Black Sea Bass­­

The minimum size limit for black sea bass is 12.5 inches measured along the midline from the snout to the end of the central portion of the tail, not to include the tail filaments. (See fish measuring example above.) The possession limit is 25 fish with an open season of May 19Oct. 14 and Nov. 1Dec. 31. The black sea bass season will likely change during 2012. Visit our Web site at NJFishandWildlife.com or call the 24-hour marine fish “listen-only” line at (609) 292-2083 for the latest regulation updates.

Bluefish

The possession limit for bluefish is 15 fish.

Black Drum

The minimum size limit for black drum is 16 inches in total length and the daily possession limit is three fish. There is no closed season for black drum. Proposed changes for black drum include a minimum size limit of 32 inches (total length) with a daily possession limit of two fish. The “no closed season” for black drum would continue. Visit our Web site at NJFishandWildlife.com or call the 24-hour marine fish “listen-only” line at (609) 292-2083 for the latest regulation updates.

Red Drum

The red drum possession and size limits are one fish no less than 18 inches and not greater than 27 inches.

Striped Bass (includes Hybrid Striped Bass)

The possession limit for striped bass/hybrid striped bass is two fish with a minimum size limit of 28 inches for each fish. Anglers participating in the Striped Bass Bonus Program may possess an additional striped bass at least 28 inches in length.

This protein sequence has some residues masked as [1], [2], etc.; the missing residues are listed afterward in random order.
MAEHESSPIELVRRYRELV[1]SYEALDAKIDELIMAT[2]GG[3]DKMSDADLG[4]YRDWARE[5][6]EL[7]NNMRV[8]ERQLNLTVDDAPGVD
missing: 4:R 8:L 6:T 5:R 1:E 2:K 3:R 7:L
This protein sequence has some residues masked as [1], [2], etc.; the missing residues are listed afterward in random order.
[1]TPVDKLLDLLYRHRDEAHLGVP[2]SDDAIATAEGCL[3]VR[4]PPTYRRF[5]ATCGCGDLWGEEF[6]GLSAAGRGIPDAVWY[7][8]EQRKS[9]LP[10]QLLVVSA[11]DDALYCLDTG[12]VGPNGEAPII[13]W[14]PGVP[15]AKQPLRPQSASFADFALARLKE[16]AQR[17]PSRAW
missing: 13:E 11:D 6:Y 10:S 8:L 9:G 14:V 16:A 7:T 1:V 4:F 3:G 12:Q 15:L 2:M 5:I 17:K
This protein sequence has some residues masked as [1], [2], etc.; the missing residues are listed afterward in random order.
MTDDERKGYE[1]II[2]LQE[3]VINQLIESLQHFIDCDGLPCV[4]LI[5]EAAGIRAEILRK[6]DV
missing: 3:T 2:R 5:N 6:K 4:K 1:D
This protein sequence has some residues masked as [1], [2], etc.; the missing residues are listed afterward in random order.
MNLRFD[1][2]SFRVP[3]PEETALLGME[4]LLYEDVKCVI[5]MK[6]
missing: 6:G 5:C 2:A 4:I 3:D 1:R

It is illegal to take, catch or kill any striped bass from or in any marine waters of this state, by means of a net of any description, or by any methods other than angling with a hook and line or by spear fishing.

It is illegal to possess any striped bass which is less than the legal minimum size of 28 inches. A person shall not fillet, or remove the head or tail, or parts thereof, of any striped bass at sea.

Harvest and possession of striped bass from federal waters (outside three miles) is prohibited.

Sale of striped bass in New Jersey is prohibited.

Striped Bass Closed Seasons

No person may take, attempt to take, or have in possession any striped bass from the following closed waters:

Jan. 1Feb. 28: All waters closed except the Atlantic Ocean from zero to three miles offshore. All inlets and bays are delineated from ocean waters by a Colregs Demarcation line.

April 1May 31: Delaware River and Bay and their tributaries closed from the upstream side of the Calhoun St. bridge downstream to and including the Salem River and its tributaries.

Note: Non-offset circle hooks are required to reduce striped bass bycatch mortality while fishing with natural bait during the striped bass springtime spawning area closure within the Delaware River and its tributaries. This restriction does not apply to hook sizes smaller than size 2.

Striped Bass Bonus Program

The Striped Bass Bonus Program will continue this year, where anglers possessing a bonus permit may keep a third striper at 28 inches or greater.

The current allocation from the Atlantic States Marine Fisheries Commission is 321,750 pounds. Should New Jersey exceed this quota, any overage would be subtracted from the following year’s quota.